Progressive multifocal leukoencephalopathy (PML) in multiple sclerosis (MS) patients treated with Tysabri (natalizumab) is linked to better outcomes if the condition does not give rise to actual symptoms and is diagnosed early. Limited brain lesions and more protective immune responses were also seen in patients who fared better, but researchers underscored that their findings are still uncertain, considering the study’s small size.
The findings also confirm that brain scans via magnetic resonance imaging (MRI) are valuable for monitoring patients using Tysabri for signs of PML.
The study, “Natalizumab-Related Progressive Multifocal Leukoencephalopathy in Multiple Sclerosis: Findings from an Italian Independent Registry,” was published in the journal PLOS ONE.
Tysabri is an effective MS therapy, but one associated with an increased risk of developing PML, which is an opportunistic infection of the central nervous system (CNS) caused by the John Cunningham polyomavirus (JCV).
To better understand the factors associated with PML, a research team from Sapienza University in Italy followed a group of 39 MS patients who were diagnosed with the condition after being treated with Tysabri. The patients were followed for one year.
One-third of the group had previously received one or more immunosuppressive drugs before starting Tysabri treatment. They received an average of 38.6 infusions before developing PML, but the number varied greatly among patients, with a range of 11 to 86.
One patient developed the condition during the first year of treatment, and five (making up 12.8 percent) after the 64th Tysabri infusion. But the majority of patients were relatively evenly spaced between these two extremes.
A closer look at patient characteristics, linked to the length of Tysabri treatment before PML diagnosis, revealed that the 10 patients who fell ill before the 24th infusion were older when they initiated Tysabri treatment.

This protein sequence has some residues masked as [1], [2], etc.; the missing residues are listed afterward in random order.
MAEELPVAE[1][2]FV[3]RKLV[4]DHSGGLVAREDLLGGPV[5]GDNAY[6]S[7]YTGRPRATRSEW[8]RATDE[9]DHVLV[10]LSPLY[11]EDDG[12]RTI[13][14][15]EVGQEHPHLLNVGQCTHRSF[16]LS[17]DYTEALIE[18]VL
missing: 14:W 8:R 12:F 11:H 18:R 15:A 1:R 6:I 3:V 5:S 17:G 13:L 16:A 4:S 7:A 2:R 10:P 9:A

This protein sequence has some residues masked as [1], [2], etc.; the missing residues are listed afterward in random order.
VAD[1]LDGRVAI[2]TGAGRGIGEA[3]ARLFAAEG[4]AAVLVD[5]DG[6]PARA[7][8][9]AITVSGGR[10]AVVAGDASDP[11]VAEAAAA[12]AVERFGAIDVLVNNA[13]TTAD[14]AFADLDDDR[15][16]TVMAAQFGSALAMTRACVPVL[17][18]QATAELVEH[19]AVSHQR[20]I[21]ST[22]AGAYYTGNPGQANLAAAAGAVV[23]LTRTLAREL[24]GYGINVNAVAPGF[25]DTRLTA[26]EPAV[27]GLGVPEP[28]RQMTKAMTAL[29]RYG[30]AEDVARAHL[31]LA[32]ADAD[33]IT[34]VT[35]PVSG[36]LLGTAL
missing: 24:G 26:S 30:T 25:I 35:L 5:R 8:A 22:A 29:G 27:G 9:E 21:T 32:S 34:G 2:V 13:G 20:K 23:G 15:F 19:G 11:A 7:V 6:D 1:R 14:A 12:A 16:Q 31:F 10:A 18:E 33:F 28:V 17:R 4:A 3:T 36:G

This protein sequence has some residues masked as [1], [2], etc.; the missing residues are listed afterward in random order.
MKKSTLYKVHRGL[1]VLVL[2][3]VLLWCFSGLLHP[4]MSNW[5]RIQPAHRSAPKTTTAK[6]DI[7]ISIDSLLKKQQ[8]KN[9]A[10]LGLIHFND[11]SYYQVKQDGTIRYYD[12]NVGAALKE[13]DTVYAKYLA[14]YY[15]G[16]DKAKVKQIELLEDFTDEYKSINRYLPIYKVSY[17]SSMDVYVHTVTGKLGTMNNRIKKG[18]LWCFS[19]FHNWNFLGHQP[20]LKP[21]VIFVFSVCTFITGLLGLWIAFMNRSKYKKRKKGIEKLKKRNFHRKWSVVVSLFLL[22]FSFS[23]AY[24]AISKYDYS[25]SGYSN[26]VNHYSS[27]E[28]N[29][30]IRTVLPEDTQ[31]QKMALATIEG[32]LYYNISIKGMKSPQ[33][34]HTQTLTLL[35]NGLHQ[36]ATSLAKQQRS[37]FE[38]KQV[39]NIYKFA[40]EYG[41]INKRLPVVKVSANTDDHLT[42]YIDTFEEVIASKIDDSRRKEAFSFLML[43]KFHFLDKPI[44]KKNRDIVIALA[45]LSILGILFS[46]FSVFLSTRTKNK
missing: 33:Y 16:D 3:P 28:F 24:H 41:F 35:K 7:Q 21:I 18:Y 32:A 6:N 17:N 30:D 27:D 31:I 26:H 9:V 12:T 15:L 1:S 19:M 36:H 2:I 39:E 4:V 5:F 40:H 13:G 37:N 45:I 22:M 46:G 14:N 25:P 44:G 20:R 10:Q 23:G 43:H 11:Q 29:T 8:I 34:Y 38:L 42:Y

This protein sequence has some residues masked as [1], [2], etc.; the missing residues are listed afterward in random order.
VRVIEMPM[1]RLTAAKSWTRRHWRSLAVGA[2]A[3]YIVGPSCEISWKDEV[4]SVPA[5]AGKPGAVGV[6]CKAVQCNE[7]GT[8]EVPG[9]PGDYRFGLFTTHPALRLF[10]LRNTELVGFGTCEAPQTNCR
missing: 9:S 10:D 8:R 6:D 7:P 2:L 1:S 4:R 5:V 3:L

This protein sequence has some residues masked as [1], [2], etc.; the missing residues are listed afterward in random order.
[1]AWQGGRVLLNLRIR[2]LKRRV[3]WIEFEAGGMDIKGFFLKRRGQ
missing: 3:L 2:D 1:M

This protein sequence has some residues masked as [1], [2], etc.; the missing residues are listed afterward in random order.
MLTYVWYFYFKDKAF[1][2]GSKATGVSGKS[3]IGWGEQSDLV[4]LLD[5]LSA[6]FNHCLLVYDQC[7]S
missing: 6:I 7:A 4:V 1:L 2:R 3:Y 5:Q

Previous use of immunosuppressants did not impact the time it took for patients to develop PML.
In most cases, 84.6 percent, PML was suspected when the patients started showing sudden deterioration in neurological functions, including the ability to think and move. Other symptoms were epilepsy and hallucinations.
The remaining patients did not develop specific symptoms — a condition known as asymptomatic PML. In these cases, doctors instead suspected PML when they noted unusual changes on MRI scans. All tested positive for antibodies against JCV.
Interestingly, researchers noted that patients in whom the infection only caused cognitive problems were diagnosed almost twice as quickly as those with other brain symptoms.
Disability following PML, measured by the Expanded Disability Status Scale (EDSS), was at its worst six months after diagnosis. By the study’s end, 38.4% of patients accumulated up to 1-EDSS point, 23.1% accumulated 2-EDSS points, and 38.4% 3-EDSS points or more compared to study start (higher EDSS scores indicate worse disability status).
Three patients died during the course of the study, for a survival rate of 92.3 percent. Two of these patients had immune reconstitution inflammatory syndrome (IRIS). PML-IRIS is an excessive inflammatory reaction seen in previously immunocompromised patients.
When this occurs, it is not the actions of the virus, but rather the immune response to it that leads to rapid deterioration and death. The third patient died six months after PML diagnosis of a complication linked to acute gallbladder inflammation.
Potential predictive factors of asymptomatic PML identified by the team were more localized brain lesions and gadolinium-enhancement detected by MRI, as well as lower viral load. These were associated with a lesser increase in disability. Gadolinium-enhanced brain lesions show inflammatory changes, and researchers believe that these brain imaging findings may indicate an early attempt by the body to get rid of the virus.
Nevertheless, the team cautioned that the studied group was small, and that the findings can only be considered preliminary.